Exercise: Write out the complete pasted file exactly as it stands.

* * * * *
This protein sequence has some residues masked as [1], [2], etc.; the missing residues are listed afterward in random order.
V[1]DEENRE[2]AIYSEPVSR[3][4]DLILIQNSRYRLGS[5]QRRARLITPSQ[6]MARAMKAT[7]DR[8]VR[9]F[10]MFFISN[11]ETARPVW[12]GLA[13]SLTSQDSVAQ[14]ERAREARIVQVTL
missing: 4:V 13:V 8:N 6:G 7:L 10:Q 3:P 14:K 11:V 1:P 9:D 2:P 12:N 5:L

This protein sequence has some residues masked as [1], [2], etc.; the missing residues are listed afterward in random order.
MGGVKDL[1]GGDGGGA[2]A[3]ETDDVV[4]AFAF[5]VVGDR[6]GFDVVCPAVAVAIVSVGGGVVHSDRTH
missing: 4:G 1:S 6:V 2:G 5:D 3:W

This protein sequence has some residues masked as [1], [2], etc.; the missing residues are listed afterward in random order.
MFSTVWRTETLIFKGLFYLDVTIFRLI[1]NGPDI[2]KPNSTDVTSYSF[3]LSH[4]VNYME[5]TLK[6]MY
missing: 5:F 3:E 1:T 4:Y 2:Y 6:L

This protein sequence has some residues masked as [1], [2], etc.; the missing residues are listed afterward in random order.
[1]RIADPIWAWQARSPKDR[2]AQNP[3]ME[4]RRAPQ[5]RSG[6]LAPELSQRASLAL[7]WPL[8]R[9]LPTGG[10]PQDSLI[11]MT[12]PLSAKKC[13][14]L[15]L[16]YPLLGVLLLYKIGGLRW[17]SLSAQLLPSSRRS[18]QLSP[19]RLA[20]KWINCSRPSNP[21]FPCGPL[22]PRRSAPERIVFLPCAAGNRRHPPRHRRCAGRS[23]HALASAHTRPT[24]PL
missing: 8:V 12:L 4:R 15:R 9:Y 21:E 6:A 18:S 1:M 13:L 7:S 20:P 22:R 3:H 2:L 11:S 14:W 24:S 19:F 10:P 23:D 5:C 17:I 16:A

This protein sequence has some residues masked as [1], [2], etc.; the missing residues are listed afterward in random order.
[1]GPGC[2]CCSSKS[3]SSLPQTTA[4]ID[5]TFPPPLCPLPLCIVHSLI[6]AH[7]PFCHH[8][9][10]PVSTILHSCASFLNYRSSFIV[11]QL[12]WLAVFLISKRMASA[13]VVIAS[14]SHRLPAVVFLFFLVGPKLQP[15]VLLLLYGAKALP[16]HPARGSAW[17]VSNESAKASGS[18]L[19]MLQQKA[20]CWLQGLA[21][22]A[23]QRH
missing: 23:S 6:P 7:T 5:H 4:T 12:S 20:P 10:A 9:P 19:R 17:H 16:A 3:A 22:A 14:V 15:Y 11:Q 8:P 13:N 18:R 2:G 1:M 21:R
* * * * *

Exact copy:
This protein sequence has some residues masked as [1], [2], etc.; the missing residues are listed afterward in random order.
V[1]DEENRE[2]AIYSEPVSR[3][4]DLILIQNSRYRLGS[5]QRRARLITPSQ[6]MARAMKAT[7]DR[8]VR[9]F[10]MFFISN[11]ETARPVW[12]GLA[13]SLTSQDSVAQ[14]ERAREARIVQVTL
missing: 4:V 13:V 8:N 6:G 7:L 10:Q 3:P 14:K 11:V 1:P 9:D 2:P 12:N 5:L

This protein sequence has some residues masked as [1], [2], etc.; the missing residues are listed afterward in random order.
MGGVKDL[1]GGDGGGA[2]A[3]ETDDVV[4]AFAF[5]VVGDR[6]GFDVVCPAVAVAIVSVGGGVVHSDRTH
missing: 4:G 1:S 6:V 2:G 5:D 3:W

This protein sequence has some residues masked as [1], [2], etc.; the missing residues are listed afterward in random order.
MFSTVWRTETLIFKGLFYLDVTIFRLI[1]NGPDI[2]KPNSTDVTSYSF[3]LSH[4]VNYME[5]TLK[6]MY
missing: 5:F 3:E 1:T 4:Y 2:Y 6:L

This protein sequence has some residues masked as [1], [2], etc.; the missing residues are listed afterward in random order.
[1]RIADPIWAWQARSPKDR[2]AQNP[3]ME[4]RRAPQ[5]RSG[6]LAPELSQRASLAL[7]WPL[8]R[9]LPTGG[10]PQDSLI[11]MT[12]PLSAKKC[13][14]L[15]L[16]YPLLGVLLLYKIGGLRW[17]SLSAQLLPSSRRS[18]QLSP[19]RLA[20]KWINCSRPSNP[21]FPCGPL[22]PRRSAPERIVFLPCAAGNRRHPPRHRRCAGRS[23]HALASAHTRPT[24]PL
missing: 8:V 12:L 4:R 15:R 9:Y 21:E 6:A 18:S 1:M 13:L 7:S 20:P 22:R 3:H 2:L 11:S 14:W 24:S 19:F 10:P 23:D 5:C 17:I 16:A

This protein sequence has some residues masked as [1], [2], etc.; the missing residues are listed afterward in random order.
[1]GPGC[2]CCSSKS[3]SSLPQTTA[4]ID[5]TFPPPLCPLPLCIVHSLI[6]AH[7]PFCHH[8][9][10]PVSTILHSCASFLNYRSSFIV[11]QL[12]WLAVFLISKRMASA[13]VVIAS[14]SHRLPAVVFLFFLVGPKLQP[15]VLLLLYGAKALP[16]HPARGSAW[17]VSNESAKASGS[18]L[19]MLQQKA[20]CWLQGLA[21][22]A[23]QRH
missing: 23:S 6:P 7:T 5:H 4:T 12:S 20:P 10:A 9:P 19:R 17:H 16:A 3:A 22:A 14:V 15:Y 11:Q 8:P 13:N 18:R 2:G 1:M 21:R